HIV in menopausal women

HIV in menopausal women
Medical advances mean greater numbers of HIV infected patients are living longer. More women with HIV will survive into and beyond their menopausal years. Although there is little known about how menopause and HIV affect each other, new research is educating doctors to help their patients cope with HIV and menopause – and into the postmenopausal years.

Researchers in Belgium recently conducted a controlled case study to learn how HIV treatments affected menopausal women. This study focused on African women due in part to the alarming number of HIV patients but the results are no less beneficial to female HIV patients elsewhere.

HIV and menopause study in African women
The study was small, involving only 43 HIV patients and 23 unaffected women, but is still a major breakthrough in both understanding HIV in older women as well as discovering the outcomes of long-term HIV treatments as life expectancy rates increase. The average age of women with HIV was 44 and differed little from the average age of 45 for non-HIV patients. There were very few differences in the women’s body mass index (BMI) readings, menstrual periods, smoking, and drug using habits.

Participants were given a series of questions and given blood, done density, and cardiovascular tests. Moreover, these women answered questions about their socio-economic status, reproductive history, and quality of life. The women did not know the true goal of the study; that their HIV or non-HIV status was a factor that affected their menopause.

HIV and menopause
The initial findings of this study show that women with HIV had a lower socio-economic income, which often presents additional challenges in obtaining healthcare and medicines. In this small sample, all but one of the HIV infected patients were receiving some form of treatment, the most common being protease inhibitors (50%), a third with NRTI inhibitors, and 20% with a further combination of NRTI and NNRTI options.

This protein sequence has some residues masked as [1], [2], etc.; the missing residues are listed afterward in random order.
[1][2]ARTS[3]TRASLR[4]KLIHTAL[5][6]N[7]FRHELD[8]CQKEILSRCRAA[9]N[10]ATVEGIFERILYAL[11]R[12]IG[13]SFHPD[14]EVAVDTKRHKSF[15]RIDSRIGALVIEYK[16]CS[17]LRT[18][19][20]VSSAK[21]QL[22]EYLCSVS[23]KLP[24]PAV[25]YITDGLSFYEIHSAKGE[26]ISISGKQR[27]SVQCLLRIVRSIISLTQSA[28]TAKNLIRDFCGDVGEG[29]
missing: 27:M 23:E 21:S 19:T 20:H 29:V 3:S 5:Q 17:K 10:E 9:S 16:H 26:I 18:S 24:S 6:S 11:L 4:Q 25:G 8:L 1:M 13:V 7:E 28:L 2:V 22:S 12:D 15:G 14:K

There was no difference in menopausal age for either group of women; menopause is not found to be directly affected by an HIV diagnosis. HIV infected women reported only slightly more anxiety levels than their HIV-free counterparts do.

One important difference indicated more HIV infected women had a lower total bone mineral density, yet only one HIV patient in the study was diagnosed with osteoporosis. Lack of Vitamin D was common for both groups; 67% of HIV patients and 45% of non-HIV participants were not getting enough. One finding showed HIV patients tended to have increased risk for cardiovascular disease, based on hip/waist measurements, which pointed to increased weight gain during menopause.

The final results showed that in this small group of African women, who reported low rates of smoking and drug use, and high antiretroviral treatment use, bone mass was usually less than that of non-HIV patients, and HIV infected women faced increased risk of developing heart disease with age.
There is still much work to be done to get a better understanding of how HIV survivors can expect to age during and beyond menopause.

The most exciting part of this small but influential study is that HIV is no longer an automatic death sentence as it was just two or three decades ago. For women with HIV, menopause is not necessarily any more difficult than it is for other women. However, as the life expectancies continue to lengthen for women in the developing and developing world, research into how menopause and HIV influence each other will ensure that more women live longer and healthier lives.

‘Menopause in HIV infected patients: a retrospective case control study” Rozenberg, Serge (Belgium) – CHU St. Pierre
Aurelie Joris, Yannick Manigart, Stephane Dewit, Tarik El Mahi, Marianne Tondeur, Serge Rozenberg, Departments of Obstetrics and Gynecology, Infectious diseases, Nuclear medicine, Clinical Biology – CHU Saint-Pierre Universite Libre de Bruxelles, Belgium, 322 rue Haute, 1000 Brussels, Belgium.

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